CHEVROLET IN NTT INDYCAR SERIES: R.C. Enerson INDYCAR Content Days Media Availability Transcript

January 11, 2024

R.C. ENERSON, No. 50 ABEL Motorsports Chevrolet:

THE MODERATOR: Joined now by R.C. Enerson, who is driver of the No. 50 Abel Motorsports Chevrolet, eyeing a return to the Indianapolis Motor Speedway in a second run at the Indianapolis 500 presented by Gainbridge. May is going to be here before we know it. How excited are you about this opportunity?

R.C. ENERSON: Really excited. The goal is to be back again. We had so much fun last year, and I think we had a really good performance for a new team, my first time once we qualified in, getting all the practice in. And it was a big learning curve, that’s for sure. Hopefully this year the goal is to be more prepared, and now that we’ve done it, it’s just doing it again.

Q. I know the whole crew had a blast last year and Bill was on cloud nine. Just the whole energy from the team was — can you get into what it was like last year?

R.C. ENERSON: Yeah, our sole focus was to make the field. So I don’t think we ran in traffic a single lap up until after qualifying. So we were dead set on trying to make it in, and we succeeded with that. And the crew — the emotion on qualifying day, which all the way up to the 500, seemed like time could not slow down at all — it was just full throttle all the way through.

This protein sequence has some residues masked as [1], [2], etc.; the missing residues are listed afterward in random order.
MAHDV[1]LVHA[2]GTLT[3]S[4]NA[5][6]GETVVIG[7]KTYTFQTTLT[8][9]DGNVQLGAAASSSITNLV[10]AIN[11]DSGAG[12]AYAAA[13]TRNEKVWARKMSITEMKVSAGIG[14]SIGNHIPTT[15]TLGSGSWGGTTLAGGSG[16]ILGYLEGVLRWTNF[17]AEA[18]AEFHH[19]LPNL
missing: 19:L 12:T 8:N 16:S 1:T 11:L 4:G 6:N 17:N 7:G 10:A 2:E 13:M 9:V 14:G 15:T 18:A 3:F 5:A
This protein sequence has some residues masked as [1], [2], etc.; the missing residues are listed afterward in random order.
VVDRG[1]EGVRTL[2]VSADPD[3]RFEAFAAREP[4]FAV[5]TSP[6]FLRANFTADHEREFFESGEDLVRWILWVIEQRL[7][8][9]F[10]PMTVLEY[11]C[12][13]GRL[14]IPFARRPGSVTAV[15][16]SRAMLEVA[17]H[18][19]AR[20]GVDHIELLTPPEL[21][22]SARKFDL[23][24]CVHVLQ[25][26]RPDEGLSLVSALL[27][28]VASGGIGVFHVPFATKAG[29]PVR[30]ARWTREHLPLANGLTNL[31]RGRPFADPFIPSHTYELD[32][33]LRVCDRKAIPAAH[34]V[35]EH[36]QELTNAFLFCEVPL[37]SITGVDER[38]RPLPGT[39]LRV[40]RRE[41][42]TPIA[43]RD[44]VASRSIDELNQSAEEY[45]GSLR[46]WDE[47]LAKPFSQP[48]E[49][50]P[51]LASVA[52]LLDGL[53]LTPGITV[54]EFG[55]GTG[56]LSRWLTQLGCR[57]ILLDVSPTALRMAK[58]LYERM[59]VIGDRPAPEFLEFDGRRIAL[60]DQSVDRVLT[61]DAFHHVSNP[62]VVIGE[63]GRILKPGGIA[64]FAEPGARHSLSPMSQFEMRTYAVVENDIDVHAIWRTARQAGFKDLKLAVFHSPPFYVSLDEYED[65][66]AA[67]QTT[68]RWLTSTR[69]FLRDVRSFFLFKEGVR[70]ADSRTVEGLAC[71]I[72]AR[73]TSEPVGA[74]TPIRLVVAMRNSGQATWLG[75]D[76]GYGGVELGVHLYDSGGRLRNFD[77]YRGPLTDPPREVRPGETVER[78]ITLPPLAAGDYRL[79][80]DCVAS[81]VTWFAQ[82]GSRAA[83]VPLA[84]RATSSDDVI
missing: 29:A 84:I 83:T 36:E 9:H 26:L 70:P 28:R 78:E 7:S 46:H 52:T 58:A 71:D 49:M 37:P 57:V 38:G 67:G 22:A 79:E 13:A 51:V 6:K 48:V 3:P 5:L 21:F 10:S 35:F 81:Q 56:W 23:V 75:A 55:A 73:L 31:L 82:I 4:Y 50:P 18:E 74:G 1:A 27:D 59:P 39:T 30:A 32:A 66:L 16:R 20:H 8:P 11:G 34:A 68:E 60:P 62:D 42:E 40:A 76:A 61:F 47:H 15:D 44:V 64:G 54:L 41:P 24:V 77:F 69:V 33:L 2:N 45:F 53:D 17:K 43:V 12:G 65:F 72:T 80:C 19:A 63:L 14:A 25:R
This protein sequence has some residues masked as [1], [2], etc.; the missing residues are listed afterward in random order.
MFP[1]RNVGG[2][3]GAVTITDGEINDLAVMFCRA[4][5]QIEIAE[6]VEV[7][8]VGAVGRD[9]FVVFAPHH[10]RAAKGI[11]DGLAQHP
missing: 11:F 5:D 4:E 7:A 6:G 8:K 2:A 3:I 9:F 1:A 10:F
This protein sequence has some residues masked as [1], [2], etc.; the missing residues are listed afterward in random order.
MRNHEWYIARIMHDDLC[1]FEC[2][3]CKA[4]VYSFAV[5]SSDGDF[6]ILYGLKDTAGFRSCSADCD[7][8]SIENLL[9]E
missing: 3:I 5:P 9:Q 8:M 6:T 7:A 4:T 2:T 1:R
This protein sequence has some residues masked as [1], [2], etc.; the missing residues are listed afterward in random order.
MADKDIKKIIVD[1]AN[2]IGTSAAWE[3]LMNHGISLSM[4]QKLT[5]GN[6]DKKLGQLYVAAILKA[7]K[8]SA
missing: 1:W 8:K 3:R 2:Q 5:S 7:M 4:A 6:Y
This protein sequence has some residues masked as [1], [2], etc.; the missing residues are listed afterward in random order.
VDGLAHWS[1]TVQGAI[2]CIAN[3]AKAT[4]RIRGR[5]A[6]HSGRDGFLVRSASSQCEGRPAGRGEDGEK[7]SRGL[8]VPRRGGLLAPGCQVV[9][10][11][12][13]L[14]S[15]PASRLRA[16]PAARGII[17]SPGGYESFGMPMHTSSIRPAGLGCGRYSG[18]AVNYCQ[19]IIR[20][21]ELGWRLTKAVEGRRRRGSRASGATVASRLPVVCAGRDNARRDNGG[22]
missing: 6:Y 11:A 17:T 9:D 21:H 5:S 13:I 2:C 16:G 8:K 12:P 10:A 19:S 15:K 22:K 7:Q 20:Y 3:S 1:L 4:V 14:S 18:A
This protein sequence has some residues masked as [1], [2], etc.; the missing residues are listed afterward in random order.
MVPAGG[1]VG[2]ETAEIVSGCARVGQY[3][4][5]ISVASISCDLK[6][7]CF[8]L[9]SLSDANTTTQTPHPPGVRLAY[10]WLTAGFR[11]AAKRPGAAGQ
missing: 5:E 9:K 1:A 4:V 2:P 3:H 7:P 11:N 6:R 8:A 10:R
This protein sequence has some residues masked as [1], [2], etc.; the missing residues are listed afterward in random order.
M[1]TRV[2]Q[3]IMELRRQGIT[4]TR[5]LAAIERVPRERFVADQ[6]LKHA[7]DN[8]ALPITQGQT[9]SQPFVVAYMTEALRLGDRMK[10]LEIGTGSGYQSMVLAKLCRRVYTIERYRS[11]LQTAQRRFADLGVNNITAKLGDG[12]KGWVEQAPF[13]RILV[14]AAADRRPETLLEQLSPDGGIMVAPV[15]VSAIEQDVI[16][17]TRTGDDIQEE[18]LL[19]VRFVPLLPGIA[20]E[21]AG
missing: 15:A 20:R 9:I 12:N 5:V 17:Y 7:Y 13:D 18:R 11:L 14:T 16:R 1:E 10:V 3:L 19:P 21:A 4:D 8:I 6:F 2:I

It seems like you don’t have time and then you get to qualifying day and it feels like it’s a week long. It was amazing. The crew was amazing. Bill, John, everything went right for us that day.

I still think we had more speed left in the car after the first run we did.

Q. What did you learn ultimately from last year, not only the race but just the couple weeks in general?

R.C. ENERSON: It was definitely a busier schedule than I’m used to. That was a very busy two weeks. The learning curve in the car was — the biggest part was just running in traffic. You have so many tools at your disposal. Like on a road course we’re used to just staying to roll bars. When now you get on an oval and not only do you have anti-roll bars, you’ve got 20 weight jacker clicks.

And it’s just a lot to take on. The first day running in traffic I was more mentally exhausted in the one-hour practice session than I’d been all of it combined.

Q. Now that you’ve lived this, is your comfort level a little bit different now this year?

R.C. ENERSON: Yeah, I think we’re just going to be more prepared and I’m going to know what to expect from the car, especially when we start trimming out and then on qualifying day when we turn up the boost. And the biggest one that I’ll have more experience in is just running in traffic, because that was the real battle the entire time.

Q. When you were qualifying for the Indy 500 and you looked down pit lane and see the drama playing out at a well-established, highly funded team at Rahal Letterman Lanigan, and here you are hardly even a startup team, and what you had achieved and what they were going through, were there times when you just wanted to exalt in the moment, or did you ask yourself, is this really happening?

R.C. ENERSON: Yeah, it was a bit of a pinch-me kind of day. Especially just qualifying day in general was nuts for us. I remember I think I sat on the toolbox in the garage with timing and scoring up on my phone for about three hours. And you’re sitting there, and the only way we would go back out is if we dropped out into the 30th spot to where we’d have to participate in Bump Day. That was the only way we would go back out.